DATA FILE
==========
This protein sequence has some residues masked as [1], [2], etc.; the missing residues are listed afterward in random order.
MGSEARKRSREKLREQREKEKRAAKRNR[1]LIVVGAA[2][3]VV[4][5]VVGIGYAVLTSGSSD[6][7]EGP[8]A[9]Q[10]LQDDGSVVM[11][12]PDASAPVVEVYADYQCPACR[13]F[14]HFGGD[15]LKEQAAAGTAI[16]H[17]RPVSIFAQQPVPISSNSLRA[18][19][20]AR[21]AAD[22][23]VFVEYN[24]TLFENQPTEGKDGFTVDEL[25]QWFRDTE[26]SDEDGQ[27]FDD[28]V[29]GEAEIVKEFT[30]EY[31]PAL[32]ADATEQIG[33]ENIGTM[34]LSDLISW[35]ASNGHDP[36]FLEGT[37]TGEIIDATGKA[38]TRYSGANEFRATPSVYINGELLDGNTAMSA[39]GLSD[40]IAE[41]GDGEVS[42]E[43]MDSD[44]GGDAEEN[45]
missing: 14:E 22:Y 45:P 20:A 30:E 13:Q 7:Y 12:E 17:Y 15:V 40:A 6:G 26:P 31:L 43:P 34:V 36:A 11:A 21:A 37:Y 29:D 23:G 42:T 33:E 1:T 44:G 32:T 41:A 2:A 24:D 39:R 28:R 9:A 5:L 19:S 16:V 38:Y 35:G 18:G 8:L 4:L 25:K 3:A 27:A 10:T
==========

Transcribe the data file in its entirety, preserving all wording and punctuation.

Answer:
This protein sequence has some residues masked as [1], [2], etc.; the missing residues are listed afterward in random order.
MGSEARKRSREKLREQREKEKRAAKRNR[1]LIVVGAA[2][3]VV[4][5]VVGIGYAVLTSGSSD[6][7]EGP[8]A[9]Q[10]LQDDGSVVM[11][12]PDASAPVVEVYADYQCPACR[13]F[14]HFGGD[15]LKEQAAAGTAI[16]H[17]RPVSIFAQQPVPISSNSLRA[18][19][20]AR[21]AAD[22][23]VFVEYN[24]TLFENQPTEGKDGFTVDEL[25]QWFRDTE[26]SDEDGQ[27]FDD[28]V[29]GEAEIVKEFT[30]EY[31]PAL[32]ADATEQIG[33]ENIGTM[34]LSDLISW[35]ASNGHDP[36]FLEGT[37]TGEIIDATGKA[38]TRYSGANEFRATPSVYINGELLDGNTAMSA[39]GLSD[40]IAE[41]GDGEVS[42]E[43]MDSD[44]GGDAEEN[45]
missing: 14:E 22:Y 45:P 20:A 30:E 13:Q 7:Y 12:E 17:Y 15:V 40:A 6:G 26:P 31:L 43:P 34:V 36:A 11:A 21:A 37:Y 29:D 23:G 42:T 33:E 1:T 44:G 32:T 41:A 2:A 24:D 39:R 28:R 9:A 5:L 19:S 16:V 38:Y 35:G 18:G 8:L 4:L 25:K 3:A 27:A 10:T